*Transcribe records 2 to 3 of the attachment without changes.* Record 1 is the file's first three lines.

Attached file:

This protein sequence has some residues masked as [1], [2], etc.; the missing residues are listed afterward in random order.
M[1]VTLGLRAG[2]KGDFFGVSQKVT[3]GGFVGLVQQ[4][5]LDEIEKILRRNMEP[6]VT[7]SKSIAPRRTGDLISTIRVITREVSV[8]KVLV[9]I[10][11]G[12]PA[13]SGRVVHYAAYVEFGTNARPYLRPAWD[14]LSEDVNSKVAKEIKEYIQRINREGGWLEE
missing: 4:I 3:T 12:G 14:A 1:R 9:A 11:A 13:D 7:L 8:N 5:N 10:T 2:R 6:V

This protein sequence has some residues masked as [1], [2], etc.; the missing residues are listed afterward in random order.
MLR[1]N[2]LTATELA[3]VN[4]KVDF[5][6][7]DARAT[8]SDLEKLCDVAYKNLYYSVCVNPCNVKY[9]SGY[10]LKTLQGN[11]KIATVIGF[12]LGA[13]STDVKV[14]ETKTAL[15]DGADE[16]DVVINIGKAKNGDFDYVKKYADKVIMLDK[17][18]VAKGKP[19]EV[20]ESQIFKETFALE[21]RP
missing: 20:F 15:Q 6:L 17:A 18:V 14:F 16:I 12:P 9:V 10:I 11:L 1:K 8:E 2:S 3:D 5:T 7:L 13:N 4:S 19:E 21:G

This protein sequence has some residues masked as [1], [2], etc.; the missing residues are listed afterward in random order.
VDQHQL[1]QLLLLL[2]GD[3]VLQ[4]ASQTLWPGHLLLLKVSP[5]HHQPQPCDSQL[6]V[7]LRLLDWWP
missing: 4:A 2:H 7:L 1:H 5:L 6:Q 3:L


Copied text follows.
This protein sequence has some residues masked as [1], [2], etc.; the missing residues are listed afterward in random order.
MLR[1]N[2]LTATELA[3]VN[4]KVDF[5][6][7]DARAT[8]SDLEKLCDVAYKNLYYSVCVNPCNVKY[9]SGY[10]LKTLQGN[11]KIATVIGF[12]LGA[13]STDVKV[14]ETKTAL[15]DGADE[16]DVVINIGKAKNGDFDYVKKYADKVIMLDK[17][18]VAKGKP[19]EV[20]ESQIFKETFALE[21]RP
missing: 20:F 15:Q 6:L 17:A 18:V 14:F 16:I 12:P 9:V 10:I 11:L 1:K 8:E 2:S 3:D 5:T 7:L 13:N 4:S 19:E 21:G

This protein sequence has some residues masked as [1], [2], etc.; the missing residues are listed afterward in random order.
VDQHQL[1]QLLLLL[2]GD[3]VLQ[4]ASQTLWPGHLLLLKVSP[5]HHQPQPCDSQL[6]V[7]LRLLDWWP
missing: 4:A 2:H 7:L 1:H 5:L 6:Q 3:L